I believe that this is a mistake (as my friend Miriam Friedman Zussman has noted on Facebook, “One of the major problems of having no term limits is that leaders don’t cultivate successors and sometimes actively fight anyone that can potentially lead, so no one in their party can challenge them.” – deficiencies that Netanyahu seems to suffer from, as I noted above). Though this issue is not directly related to Netanyahu’s legal troubles, it may have contributed to them indirectly.
A Prime Minister who serves for a long period of time may begin to feel himself somewhat “above the law,” and feel that, “since the country needs him so much,” he can bend the laws and norms of public service.
I suggest that there be legal limits set on how long a person can serve as Prime Minister – something like, “Ten years or two terms (which, in certain cases, can be as long as ten years or even a little longer), whichever is longer,” seems appropriate to me.
Now, to the legal cases against Netanyahu themselves:
Traditionally, bribery has been defined, conceptually, as giving something of value to someone in return for receiving illicit favors from that person (especially if that person has the ability to influence governmental/judicial decisions). [Since the law in Israel also takes “משפט עברי” (Jewish Law- Halacha) into account, I will also bring examples from Jewish Law.]
Therefore, bribery includes all things of value, even if it is non-monetary value, as has been specified in Jewish law [הרמב”ם (הל’ סנהדרין פרק כג, הלכה ג), ובעקבותיו ה’שולחן ערוך’ (חו”מ סימן ט), פסק: “ולא שוחד ממון בלבד אלא אפילו שוחד דברים”.]. This is what Netanyahu is charged with in Case 4000 (officially named in Hebrew “מעבר לאופק”, and also called The Bezeq-Walla-Elovitch Case).
Of course, there is the claim that the change from the negative news coverage to positive news coverage (by the Walla news site owned by Bezeq, in which Shaul Elovitch holds the controlling share) that Netanyahu allegedly demanded in return for approval of a merger which would monetarily benefit Elovitch, cannot be bribery because “there is no clear monetary value to positive news coverage”!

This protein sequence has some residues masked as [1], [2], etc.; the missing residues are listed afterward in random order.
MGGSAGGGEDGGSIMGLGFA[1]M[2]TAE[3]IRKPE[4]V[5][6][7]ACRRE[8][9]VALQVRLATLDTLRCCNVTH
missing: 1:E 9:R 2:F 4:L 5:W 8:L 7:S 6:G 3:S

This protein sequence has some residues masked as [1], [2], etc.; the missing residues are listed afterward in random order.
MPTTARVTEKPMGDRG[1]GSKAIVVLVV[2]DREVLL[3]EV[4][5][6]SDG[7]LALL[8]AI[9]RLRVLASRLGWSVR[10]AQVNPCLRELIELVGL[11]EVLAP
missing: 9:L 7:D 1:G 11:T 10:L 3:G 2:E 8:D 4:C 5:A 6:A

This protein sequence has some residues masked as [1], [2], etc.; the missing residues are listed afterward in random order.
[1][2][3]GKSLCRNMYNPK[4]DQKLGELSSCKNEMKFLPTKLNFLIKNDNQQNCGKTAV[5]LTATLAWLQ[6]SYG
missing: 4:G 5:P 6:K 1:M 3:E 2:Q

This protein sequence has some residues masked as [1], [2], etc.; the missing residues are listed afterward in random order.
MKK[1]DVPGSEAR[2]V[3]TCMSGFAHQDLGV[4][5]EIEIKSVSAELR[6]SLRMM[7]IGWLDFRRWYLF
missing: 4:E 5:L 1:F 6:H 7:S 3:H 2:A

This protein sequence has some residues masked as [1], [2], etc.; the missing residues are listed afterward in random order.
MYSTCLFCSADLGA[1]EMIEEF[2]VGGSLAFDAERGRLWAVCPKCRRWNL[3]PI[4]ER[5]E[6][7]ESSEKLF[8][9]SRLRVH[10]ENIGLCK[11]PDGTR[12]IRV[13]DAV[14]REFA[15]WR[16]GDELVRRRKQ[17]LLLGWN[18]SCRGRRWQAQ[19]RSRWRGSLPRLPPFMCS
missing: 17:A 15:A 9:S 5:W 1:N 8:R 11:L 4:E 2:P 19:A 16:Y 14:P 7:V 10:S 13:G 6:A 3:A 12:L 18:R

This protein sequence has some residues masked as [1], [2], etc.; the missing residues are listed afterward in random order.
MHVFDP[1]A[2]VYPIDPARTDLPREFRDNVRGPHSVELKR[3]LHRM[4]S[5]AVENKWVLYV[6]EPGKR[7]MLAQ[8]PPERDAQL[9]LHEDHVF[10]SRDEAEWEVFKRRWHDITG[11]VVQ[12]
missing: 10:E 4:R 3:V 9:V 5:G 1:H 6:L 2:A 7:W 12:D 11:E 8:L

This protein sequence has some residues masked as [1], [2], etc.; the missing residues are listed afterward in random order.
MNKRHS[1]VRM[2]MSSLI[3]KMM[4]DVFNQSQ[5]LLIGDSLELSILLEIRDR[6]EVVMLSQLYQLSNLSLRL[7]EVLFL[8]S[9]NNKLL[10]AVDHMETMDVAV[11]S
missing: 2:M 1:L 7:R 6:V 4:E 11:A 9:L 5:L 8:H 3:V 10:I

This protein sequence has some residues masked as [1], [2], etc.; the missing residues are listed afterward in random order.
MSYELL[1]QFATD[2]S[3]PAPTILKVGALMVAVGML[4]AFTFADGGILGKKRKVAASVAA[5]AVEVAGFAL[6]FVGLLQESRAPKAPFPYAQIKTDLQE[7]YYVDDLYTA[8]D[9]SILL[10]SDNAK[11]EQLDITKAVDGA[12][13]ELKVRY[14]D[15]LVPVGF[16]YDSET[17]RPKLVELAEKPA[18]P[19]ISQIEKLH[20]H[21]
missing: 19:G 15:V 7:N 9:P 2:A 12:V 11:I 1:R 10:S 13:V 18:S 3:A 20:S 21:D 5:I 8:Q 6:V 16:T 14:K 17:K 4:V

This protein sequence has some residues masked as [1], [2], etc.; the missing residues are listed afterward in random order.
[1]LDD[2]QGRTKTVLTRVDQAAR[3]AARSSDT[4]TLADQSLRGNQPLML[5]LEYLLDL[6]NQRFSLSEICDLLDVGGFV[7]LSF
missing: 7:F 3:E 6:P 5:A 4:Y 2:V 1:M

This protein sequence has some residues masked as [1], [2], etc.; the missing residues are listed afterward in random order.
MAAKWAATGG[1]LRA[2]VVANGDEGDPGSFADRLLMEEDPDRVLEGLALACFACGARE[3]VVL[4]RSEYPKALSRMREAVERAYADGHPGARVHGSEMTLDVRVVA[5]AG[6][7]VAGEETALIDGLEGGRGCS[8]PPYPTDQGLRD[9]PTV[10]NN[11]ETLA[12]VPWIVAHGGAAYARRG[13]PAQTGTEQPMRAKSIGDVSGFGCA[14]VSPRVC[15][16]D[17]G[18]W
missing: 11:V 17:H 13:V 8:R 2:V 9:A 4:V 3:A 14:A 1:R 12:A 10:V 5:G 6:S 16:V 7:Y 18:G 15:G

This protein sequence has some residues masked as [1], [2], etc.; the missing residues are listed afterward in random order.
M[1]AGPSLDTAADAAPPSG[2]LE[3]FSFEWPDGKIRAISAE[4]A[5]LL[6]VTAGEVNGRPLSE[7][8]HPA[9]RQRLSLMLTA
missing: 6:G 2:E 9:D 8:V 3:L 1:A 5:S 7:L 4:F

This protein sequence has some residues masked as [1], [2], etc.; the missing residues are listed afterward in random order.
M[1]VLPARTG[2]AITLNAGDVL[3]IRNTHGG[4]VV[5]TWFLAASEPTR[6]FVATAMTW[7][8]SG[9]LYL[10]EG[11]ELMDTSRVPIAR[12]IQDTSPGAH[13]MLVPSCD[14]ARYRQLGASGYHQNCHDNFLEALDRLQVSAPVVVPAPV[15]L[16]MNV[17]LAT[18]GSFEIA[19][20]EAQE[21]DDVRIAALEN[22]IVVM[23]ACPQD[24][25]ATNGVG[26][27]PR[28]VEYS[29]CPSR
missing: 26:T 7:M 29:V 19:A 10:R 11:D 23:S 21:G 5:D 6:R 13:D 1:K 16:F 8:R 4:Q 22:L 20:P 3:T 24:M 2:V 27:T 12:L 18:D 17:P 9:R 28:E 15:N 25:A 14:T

However, such a claim appears totally baseless to me. First of all, there is value other than monetary value (as Jewish Law, states, as I noted above). Additionally, as my friend Eliyahu Shiffman has noted on Facebook, “How much would a political party be willing to pay a PR firm that credibly promised that party more positive news coverage? Of course it has monetary value!”
There is also the question posited by many Netanyahu supporters that “”Plenty of communications ministers have issued decisions that favor Bezeq. Were they all guilty of bribery?” However, this sounds to me like a totally invalid comparison made as an apologetic, in order to create an artificial justification for Netanyahu’s alleged actions.
It seems to me the equivalent of justifying a bank robber by saying, “Plenty of people have walked down Main Street and given money to a beggar there, as the bank robber did on his way to rob the bank – were they all guilty of robbing a bank?”! The part of Netanyahu’s alleged behavior that is a crime is the demanding quid quo pro for approving the merger that favored Bezeq – not the benefit which accrued afterwards to Bezeq!
Then there is the claim by Netanyahu diehards that the merger that benefited Bezeq would have gone through anyway, without any intervention by Netanyahu! However, this again is a shift of focus made as an apologetic, in order to create an artificial justification for Netanyahu’s alleged actions.
What was wrong about Netanyahu’s alleged behavior was the demand of quid quo pro for a decision – not the decision itself! As Jewish law states: רמב”ם, הלכות סנהדרין, פרק כג, הלכה א: אלא אפילו לזכות את הזכאי ולחייב את החייב, אסור, ועובר בלא תעשה – making it clear that accepting a bribe to make the correct decision is also a crime.
There is also the claim that (even if the alleged actions are actually the ones Netanyahu took) finding Netanyahu guilty of bribery in Case 4000, or breach of trust in Case 2000, also called the Netanyahu-Mozes Case (where Netanyahu is alleged to have offered Arnon Mozes, the owner of a newspaper that was critical of Netanyahu, promotion of legislation which would limit the competition to Mozes’ newspaper, if Mozes would reduce the criticism and be more praising of Netanyahu’s policies) would make “political dealing bribery by definition, since any politician would be willing to pay for political support for their priorities”!